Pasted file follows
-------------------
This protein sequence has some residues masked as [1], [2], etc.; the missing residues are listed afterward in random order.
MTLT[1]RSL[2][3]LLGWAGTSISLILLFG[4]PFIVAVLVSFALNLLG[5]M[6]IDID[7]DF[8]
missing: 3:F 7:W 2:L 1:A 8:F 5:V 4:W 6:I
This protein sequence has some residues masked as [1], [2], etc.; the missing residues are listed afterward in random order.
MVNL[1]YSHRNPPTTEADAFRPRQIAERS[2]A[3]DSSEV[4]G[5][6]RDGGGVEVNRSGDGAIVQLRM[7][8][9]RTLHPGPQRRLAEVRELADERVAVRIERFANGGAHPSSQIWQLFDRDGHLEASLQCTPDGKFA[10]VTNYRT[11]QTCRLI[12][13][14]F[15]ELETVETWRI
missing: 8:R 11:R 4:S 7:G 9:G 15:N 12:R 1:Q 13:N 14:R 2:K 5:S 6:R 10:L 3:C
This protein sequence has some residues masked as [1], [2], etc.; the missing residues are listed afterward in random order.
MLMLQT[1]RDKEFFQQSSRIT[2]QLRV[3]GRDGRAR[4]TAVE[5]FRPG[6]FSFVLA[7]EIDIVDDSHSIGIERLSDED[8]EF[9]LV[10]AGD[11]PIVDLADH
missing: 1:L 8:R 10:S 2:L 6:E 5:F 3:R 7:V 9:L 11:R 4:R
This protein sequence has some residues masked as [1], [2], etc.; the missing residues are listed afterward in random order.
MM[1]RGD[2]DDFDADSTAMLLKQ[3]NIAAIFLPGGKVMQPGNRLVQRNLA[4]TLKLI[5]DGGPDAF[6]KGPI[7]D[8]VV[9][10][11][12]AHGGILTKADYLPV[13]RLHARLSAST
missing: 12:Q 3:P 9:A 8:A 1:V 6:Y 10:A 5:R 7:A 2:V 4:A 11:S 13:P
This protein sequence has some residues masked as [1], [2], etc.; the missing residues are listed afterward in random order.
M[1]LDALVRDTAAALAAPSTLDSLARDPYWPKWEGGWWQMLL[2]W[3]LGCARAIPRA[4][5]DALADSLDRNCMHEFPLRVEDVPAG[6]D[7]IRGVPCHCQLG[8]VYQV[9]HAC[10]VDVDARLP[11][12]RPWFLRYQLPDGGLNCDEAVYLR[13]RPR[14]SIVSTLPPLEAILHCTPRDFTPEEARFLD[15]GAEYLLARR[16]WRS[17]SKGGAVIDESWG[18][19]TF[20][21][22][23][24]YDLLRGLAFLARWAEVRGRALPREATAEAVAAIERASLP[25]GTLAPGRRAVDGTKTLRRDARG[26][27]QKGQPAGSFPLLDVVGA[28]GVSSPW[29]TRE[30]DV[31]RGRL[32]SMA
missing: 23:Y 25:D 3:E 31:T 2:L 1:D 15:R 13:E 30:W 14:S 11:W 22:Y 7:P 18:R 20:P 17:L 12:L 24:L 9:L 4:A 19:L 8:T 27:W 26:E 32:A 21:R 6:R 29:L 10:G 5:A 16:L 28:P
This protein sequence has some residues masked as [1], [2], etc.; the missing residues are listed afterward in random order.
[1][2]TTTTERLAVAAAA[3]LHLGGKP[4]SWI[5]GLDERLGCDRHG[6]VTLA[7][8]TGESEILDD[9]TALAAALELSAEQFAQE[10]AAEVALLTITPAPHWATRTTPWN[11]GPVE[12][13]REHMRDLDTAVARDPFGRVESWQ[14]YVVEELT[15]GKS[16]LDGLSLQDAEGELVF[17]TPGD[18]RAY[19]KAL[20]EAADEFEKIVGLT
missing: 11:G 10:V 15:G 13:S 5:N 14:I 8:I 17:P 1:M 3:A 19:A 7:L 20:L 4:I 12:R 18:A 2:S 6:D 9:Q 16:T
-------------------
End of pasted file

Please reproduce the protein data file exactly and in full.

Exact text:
This protein sequence has some residues masked as [1], [2], etc.; the missing residues are listed afterward in random order.
MTLT[1]RSL[2][3]LLGWAGTSISLILLFG[4]PFIVAVLVSFALNLLG[5]M[6]IDID[7]DF[8]
missing: 3:F 7:W 2:L 1:A 8:F 5:V 4:W 6:I
This protein sequence has some residues masked as [1], [2], etc.; the missing residues are listed afterward in random order.
MVNL[1]YSHRNPPTTEADAFRPRQIAERS[2]A[3]DSSEV[4]G[5][6]RDGGGVEVNRSGDGAIVQLRM[7][8][9]RTLHPGPQRRLAEVRELADERVAVRIERFANGGAHPSSQIWQLFDRDGHLEASLQCTPDGKFA[10]VTNYRT[11]QTCRLI[12][13][14]F[15]ELETVETWRI
missing: 8:R 11:R 4:S 7:G 9:G 15:N 12:R 1:Q 13:N 14:R 2:K 5:S 6:R 10:L 3:C
This protein sequence has some residues masked as [1], [2], etc.; the missing residues are listed afterward in random order.
MLMLQT[1]RDKEFFQQSSRIT[2]QLRV[3]GRDGRAR[4]TAVE[5]FRPG[6]FSFVLA[7]EIDIVDDSHSIGIERLSDED[8]EF[9]LV[10]AGD[11]PIVDLADH
missing: 1:L 8:R 10:S 2:L 6:E 5:F 3:R 7:V 9:L 11:R 4:R
This protein sequence has some residues masked as [1], [2], etc.; the missing residues are listed afterward in random order.
MM[1]RGD[2]DDFDADSTAMLLKQ[3]NIAAIFLPGGKVMQPGNRLVQRNLA[4]TLKLI[5]DGGPDAF[6]KGPI[7]D[8]VV[9][10][11][12]AHGGILTKADYLPV[13]RLHARLSAST
missing: 12:Q 3:P 9:A 8:A 1:V 6:Y 10:A 5:R 7:A 2:V 4:A 11:S 13:P
This protein sequence has some residues masked as [1], [2], etc.; the missing residues are listed afterward in random order.
M[1]LDALVRDTAAALAAPSTLDSLARDPYWPKWEGGWWQMLL[2]W[3]LGCARAIPRA[4][5]DALADSLDRNCMHEFPLRVEDVPAG[6]D[7]IRGVPCHCQLG[8]VYQV[9]HAC[10]VDVDARLP[11][12]RPWFLRYQLPDGGLNCDEAVYLR[13]RPR[14]SIVSTLPPLEAILHCTPRDFTPEEARFLD[15]GAEYLLARR[16]WRS[17]SKGGAVIDESWG[18][19]TF[20][21][22][23][24]YDLLRGLAFLARWAEVRGRALPREATAEAVAAIERASLP[25]GTLAPGRRAVDGTKTLRRDARG[26][27]QKGQPAGSFPLLDVVGA[28]GVSSPW[29]TRE[30]DV[31]RGRL[32]SMA
missing: 23:Y 25:D 3:E 31:T 2:L 1:D 15:R 13:E 30:W 14:S 11:W 22:Y 7:P 18:R 20:P 17:L 12:L 24:L 9:L 4:A 19:L 8:T 27:W 26:E 32:A 21:R 6:R 29:L 10:G 5:A 16:L 28:P
This protein sequence has some residues masked as [1], [2], etc.; the missing residues are listed afterward in random order.
[1][2]TTTTERLAVAAAA[3]LHLGGKP[4]SWI[5]GLDERLGCDRHG[6]VTLA[7][8]TGESEILDD[9]TALAAALELSAEQFAQE[10]AAEVALLTITPAPHWATRTTPWN[11]GPVE[12][13]REHMRDLDTAVARDPFGRVESWQ[14]YVVEELT[15]GKS[16]LDGLSLQDAEGELVF[17]TPGD[18]RAY[19]KAL[20]EAADEFEKIVGLT
missing: 11:G 10:V 15:G 13:S 5:N 14:I 8:I 17:P 1:M 3:A 19:A 7:L 20:L 4:I 12:R 18:A 2:S 6:D 9:Q 16:T